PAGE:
And that’s in large part due to the very good script from Simon Pegg and Doug Jung. It really feels like a story written by fans, for fans. Unfortunately, one of the side effects of this is that Pegg, who plays Chief Engineer Montgomery Scott, gives himself a much bigger part and waaay too much dialogue in a hokey Scottish accent. I mean, this guy is only short of shouting “It’s a braw, bricht moonlit nicht, the nicht” and pulling out the bagpipes whilst stuffing himself full of haggis.
Pegg must have prepared for the part by listening to Billy Connolly day and night; but despite this being centuries in the future I haven’t heard some of these colloquialisms in years – and I am Scottish.
Still, the cast are just great. Pine and Quinto really and truly inhabit these roles now; and to me Urban is just a joy as the glass half-empty Bones McCoy. Zoe Saldana is also very comfortable in the role of Lieutenant Uhura.
A new cast member comes in the shape of a tough young alien who has been surviving on the planet and whose family was wiped out by Krall. This is Jaylah (Sofia Boutella) and she got me thinking about how even very alien-seeming women in Trek land seem weirdly fanciable. Take a look at Lydia Wilson as Kalara for instance. Hell, she looks as if she has just escaped from a Star Trek convention but there’s definitely something about her.[Still, if like me you prefer the more mature lady, it is a pleasure to see the great Shohreh Aghdashloo as Commodore Paris. Man, that accent alone.]
What the hell was I on about? Oh yeah…Idris Elba as Krall, like Oscar Isaac in X-Men: Apocalypse before him, turns acting in a mask into a virtue with every strangled, agonized vowel. And the origins of Krall and his hatred are genuinely intriguing, making him a million light-years from the standard bad guy.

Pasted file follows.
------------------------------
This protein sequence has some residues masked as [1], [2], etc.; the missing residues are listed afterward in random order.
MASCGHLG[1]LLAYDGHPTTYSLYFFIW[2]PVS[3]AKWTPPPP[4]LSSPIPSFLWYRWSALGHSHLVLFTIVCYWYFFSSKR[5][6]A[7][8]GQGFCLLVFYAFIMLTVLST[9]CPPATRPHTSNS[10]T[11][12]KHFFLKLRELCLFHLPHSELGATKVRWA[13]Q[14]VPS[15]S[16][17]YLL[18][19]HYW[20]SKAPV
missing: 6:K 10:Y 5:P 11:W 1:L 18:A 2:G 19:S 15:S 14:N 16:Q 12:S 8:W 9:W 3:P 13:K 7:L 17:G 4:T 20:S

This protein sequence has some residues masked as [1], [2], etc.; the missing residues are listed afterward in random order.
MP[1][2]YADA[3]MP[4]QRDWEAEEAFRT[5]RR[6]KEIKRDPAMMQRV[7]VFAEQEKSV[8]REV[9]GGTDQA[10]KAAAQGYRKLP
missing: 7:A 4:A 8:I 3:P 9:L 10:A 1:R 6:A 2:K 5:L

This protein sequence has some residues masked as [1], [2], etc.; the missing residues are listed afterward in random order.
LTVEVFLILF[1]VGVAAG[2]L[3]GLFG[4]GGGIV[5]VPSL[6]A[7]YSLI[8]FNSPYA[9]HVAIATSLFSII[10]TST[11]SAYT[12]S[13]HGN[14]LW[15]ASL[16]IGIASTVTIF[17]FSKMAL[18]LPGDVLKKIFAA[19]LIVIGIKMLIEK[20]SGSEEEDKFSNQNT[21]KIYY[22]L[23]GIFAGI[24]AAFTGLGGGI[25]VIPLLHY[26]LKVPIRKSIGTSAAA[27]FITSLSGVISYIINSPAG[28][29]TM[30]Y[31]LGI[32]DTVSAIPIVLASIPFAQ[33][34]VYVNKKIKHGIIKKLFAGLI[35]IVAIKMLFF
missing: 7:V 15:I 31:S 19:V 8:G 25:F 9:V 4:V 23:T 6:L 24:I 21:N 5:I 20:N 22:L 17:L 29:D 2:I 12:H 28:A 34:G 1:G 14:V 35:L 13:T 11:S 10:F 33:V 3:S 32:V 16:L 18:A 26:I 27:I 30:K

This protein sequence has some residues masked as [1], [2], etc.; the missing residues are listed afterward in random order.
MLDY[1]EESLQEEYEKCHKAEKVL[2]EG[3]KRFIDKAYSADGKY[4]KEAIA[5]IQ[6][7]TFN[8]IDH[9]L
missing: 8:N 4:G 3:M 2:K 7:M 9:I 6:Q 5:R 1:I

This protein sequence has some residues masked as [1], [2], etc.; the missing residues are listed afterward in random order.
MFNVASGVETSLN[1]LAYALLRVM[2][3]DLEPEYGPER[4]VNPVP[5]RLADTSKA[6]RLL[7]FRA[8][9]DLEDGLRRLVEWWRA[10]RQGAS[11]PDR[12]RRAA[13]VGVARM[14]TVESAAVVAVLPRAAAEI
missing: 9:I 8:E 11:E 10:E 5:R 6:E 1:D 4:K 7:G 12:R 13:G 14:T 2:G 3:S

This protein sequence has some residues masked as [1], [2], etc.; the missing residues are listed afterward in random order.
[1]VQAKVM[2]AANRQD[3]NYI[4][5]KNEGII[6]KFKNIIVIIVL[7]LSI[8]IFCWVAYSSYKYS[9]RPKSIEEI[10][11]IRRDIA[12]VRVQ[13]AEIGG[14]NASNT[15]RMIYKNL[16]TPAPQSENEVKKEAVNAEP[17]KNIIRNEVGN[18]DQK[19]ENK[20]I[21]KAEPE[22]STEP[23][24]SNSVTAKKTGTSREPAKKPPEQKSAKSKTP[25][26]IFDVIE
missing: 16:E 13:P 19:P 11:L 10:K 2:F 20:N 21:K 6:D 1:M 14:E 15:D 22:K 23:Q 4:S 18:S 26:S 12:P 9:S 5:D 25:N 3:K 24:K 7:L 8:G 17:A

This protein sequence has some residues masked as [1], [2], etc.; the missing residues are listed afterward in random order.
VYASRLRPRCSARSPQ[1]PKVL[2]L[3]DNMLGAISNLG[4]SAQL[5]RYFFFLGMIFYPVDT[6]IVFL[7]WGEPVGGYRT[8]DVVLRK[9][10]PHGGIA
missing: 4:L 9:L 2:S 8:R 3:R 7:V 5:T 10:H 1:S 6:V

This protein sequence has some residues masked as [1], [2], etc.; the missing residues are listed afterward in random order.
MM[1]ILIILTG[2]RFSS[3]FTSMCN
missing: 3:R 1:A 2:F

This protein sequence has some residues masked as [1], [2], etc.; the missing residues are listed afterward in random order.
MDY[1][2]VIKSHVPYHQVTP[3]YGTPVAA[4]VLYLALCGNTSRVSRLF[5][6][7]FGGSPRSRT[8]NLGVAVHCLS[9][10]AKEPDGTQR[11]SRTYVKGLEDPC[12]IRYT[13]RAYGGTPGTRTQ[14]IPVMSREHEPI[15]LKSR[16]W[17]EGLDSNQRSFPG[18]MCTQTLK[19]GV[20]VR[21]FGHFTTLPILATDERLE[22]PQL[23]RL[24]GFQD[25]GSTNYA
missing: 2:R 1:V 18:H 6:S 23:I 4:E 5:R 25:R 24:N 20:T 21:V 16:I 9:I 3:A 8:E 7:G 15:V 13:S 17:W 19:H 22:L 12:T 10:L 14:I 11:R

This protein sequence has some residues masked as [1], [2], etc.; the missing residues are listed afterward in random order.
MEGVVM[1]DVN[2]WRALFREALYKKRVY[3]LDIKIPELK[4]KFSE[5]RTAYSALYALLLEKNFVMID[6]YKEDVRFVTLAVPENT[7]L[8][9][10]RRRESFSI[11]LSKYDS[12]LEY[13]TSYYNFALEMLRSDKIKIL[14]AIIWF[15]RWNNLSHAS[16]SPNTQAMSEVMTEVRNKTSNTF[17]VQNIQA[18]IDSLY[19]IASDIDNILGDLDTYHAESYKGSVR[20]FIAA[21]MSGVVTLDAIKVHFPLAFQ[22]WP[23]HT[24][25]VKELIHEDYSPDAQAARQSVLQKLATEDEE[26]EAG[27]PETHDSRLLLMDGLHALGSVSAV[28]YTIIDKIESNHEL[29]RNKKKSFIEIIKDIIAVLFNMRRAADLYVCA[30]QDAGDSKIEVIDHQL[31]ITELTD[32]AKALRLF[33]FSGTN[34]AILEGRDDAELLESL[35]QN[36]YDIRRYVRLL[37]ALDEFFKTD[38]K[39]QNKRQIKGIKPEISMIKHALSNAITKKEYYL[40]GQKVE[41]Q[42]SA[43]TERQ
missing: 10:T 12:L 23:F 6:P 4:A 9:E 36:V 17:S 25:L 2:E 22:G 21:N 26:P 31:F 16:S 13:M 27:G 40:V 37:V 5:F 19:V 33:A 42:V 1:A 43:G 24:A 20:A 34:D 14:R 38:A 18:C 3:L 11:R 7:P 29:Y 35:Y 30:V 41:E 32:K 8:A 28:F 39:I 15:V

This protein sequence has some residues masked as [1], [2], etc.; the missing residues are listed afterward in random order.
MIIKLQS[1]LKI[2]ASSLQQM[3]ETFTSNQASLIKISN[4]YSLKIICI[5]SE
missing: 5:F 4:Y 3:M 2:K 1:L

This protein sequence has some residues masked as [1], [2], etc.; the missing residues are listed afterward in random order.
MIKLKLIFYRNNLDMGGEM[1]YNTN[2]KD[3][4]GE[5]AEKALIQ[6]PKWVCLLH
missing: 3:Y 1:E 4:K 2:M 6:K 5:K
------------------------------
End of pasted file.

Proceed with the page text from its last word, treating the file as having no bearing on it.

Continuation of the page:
And when director Lin gets over his coffee-and-sugar rush and puts away the amphetamines he actually handles the quieter moments pretty well. One in particular, dialogue free and involving an absent friend of ours, is both subtle and – I found — deeply moving. Which comes as a surprise so soon after the now-famous gay outing of Sulu (John Cho), which appears to have been battered in by a guy with a lump hammer, complete with approving looks from Kirk.
So…not quite the Trek of yesteryear in many ways, but perhaps that’s no bad thing for a new generation. I wasn’t yet ten when I saw the first episode but even then I was aware that here was a show that wasn’t talking down to me. Unlike Lost in Space there were no quirky robots, no cute kids and no eccentric cowardly lion professors. Instead there was a Russian (weren’t they the enemy?) and a guy with pointy ears who looked like the Devil himself. Probably lost on younger fans now, but this was pretty groundbreaking stuff.
I could perhaps have bit of a gripe about how badly-lit some scenes were (surprisingly and puzzlingly so) but that was made up for by really beautiful use of Michael Giacchino’s music. Anyway, I don’t feel like bitching today.
And at the end of Star Trek Beyond, when the ‘To Boldly Go’ speech is given a damned fine airing one more time, this old Trekkie had something in his eye and doesn’t feel a bit embarrassed about it. As 50 year anniversaries go, this wasn’t a bad one. Here’s to the next 50.
Star Trek Beyond is dedicated to Leonard Nimoy and Anton Yelchin (Chekov) who died shortly after the making of it.